Are You Making These Business Continuity Mistakes?

This 7-question self-assessment will help ensure your business continuity offering averts disaster.


If your managed service provider (MSP) business has a business continuity offering, you have a lot of responsibility on your shoulders. If disaster strikes, the solutions you put in place to get businesses up and running again need to work, without fail. The worst possible scenario for your MSP business would be to discover that you’ve made business continuity planning or implementation mistakes — after disaster strikes and it’s too late to correct them.

Here are seven questions to ask yourself about your business continuity offering:

1Is my business continuity offering broad enough?

MSPs are usually pretty vigilant about making sure data is backed up, infrastructure is operational, and telephone systems are working. But is that all your clients need to restore operations? When you perform the client’s needs assessment, also consider physical security, access control, internal communications, order fulfillment and delivery, and other solutions, services, and processes that keep the business running.

2Am I complying with industry regulations and guidance?

For clients with businesses in highly regulated industries with mission-critical operations such as healthcare or finance, a business continuity offering needs to address regulatory compliance during the event. A lapse in security or privacy is not acceptable.

3Does my business continuity offering focus on people as well as technology?

Executing a business continuity plan won’t be 100-percent automated. It will require people to take action as well. Your offering should include documentation and training to help prepare your client’s employees to respond. It’s also important to ensure there is support for the business continuity solution you put in place from the top down, increasing the odds of buy-in throughout the client’s organization.

4What triggers action?

“Disaster” can be as simple as a power or internet service outage or as devastating as Hurricane Katrina. Regardless of how severe the event is, it usually causes some degree of confusion and, perhaps, panic. Does your solution automatically kick in and support the recovery process, even if key personnel are unavailable?

5Does my business continuity plan consider contingencies?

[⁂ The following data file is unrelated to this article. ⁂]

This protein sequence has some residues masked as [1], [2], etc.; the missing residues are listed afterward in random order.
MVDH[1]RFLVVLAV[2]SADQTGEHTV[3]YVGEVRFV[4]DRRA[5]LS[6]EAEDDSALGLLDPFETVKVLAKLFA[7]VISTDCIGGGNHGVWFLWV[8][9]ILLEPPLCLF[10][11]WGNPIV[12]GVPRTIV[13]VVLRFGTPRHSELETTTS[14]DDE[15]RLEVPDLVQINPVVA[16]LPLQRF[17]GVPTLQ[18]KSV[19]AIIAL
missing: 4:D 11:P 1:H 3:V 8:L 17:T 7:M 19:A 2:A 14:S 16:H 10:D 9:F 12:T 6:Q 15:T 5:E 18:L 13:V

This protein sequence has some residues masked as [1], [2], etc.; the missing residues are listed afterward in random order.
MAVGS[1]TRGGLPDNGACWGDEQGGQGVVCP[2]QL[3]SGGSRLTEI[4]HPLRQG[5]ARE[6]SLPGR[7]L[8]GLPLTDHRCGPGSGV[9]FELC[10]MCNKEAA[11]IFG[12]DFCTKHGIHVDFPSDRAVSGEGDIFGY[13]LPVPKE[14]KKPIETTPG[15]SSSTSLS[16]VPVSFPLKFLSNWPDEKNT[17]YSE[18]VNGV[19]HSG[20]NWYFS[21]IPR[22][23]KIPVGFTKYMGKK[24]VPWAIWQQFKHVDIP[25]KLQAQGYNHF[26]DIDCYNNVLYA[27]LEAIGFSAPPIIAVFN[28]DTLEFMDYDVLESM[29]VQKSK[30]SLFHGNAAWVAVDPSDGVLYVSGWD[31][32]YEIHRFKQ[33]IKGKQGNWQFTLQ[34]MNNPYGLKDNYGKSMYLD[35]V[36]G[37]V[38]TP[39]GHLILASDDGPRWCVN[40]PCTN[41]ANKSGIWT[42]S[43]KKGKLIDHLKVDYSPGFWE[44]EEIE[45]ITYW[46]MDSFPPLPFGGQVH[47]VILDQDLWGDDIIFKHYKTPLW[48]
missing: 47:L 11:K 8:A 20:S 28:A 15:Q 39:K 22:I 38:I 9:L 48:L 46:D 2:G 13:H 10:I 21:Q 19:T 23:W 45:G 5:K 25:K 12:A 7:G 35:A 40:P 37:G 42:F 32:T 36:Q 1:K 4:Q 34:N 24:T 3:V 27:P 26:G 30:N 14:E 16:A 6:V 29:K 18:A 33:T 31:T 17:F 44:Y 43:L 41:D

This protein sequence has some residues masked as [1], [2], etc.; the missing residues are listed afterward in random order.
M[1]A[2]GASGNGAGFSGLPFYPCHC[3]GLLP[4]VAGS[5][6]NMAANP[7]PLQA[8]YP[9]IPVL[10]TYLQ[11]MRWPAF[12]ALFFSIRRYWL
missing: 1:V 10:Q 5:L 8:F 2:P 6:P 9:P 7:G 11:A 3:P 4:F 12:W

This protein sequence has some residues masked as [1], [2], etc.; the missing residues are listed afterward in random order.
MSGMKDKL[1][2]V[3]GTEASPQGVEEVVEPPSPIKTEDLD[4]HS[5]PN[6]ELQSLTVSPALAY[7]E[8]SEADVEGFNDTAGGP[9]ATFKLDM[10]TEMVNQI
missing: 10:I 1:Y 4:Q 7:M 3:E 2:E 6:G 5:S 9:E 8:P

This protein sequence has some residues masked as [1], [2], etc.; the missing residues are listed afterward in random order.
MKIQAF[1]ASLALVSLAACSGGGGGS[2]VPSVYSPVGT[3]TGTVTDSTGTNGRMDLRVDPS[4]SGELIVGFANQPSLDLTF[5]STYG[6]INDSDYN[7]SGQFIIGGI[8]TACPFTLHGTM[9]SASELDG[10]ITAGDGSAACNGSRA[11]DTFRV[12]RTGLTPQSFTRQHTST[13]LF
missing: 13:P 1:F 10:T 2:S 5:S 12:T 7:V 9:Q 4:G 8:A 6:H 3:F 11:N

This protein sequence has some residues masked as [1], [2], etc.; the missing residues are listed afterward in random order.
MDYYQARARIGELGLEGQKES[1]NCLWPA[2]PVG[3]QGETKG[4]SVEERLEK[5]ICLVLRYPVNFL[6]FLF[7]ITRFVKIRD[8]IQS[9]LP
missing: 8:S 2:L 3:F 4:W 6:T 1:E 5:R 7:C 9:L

One fatal business continuity mistake is not planning for contingencies. What happens if a part of the plan can’t be executed or a solution can’t deploy? Always have a way to recover operations.

6Have I actually tested the plan to make sure it works?

It’s not enough to document a plan, deploy technology, and hope for the best. You need to prove it works. Devise a simulation that will demonstrate how the solution works and that gives key personnel at your client’s facility the chance to walk through the recovery process.

7Do I regularly meet with my clients to make necessary updates?

The plan you put in place today won’t be adequate next year if your client hires remote employees, opens a satellite location, launches a new digital channel, or guarantees a new service level to customers. Periodically review the business’ needs — as well as the threat landscape, emerging technologies, and new industry regulations and guidelines — to ensure the best possible business continuity solution for your client.

Keep Asking Questions

There are many more facets of a business continuity solution to question, such as how to minimize loss, control costs, meet requirements for insurance coverage, protect valuable assets such as vehicles, equipment, and tools, and move to alternate facilities if needed.

But one thing you should never question is the value your MSP business contributes to the solution. The biggest business continuity mistake of all may be selling a “fill-in-the-blank” solution that gives your client a false sense of comfort. Both you and your clients need to understand that technology tools can’t replace the expertise from a knowledgeable business continuity solution provider. Making that mistake may mean your client — and your business — may never recover.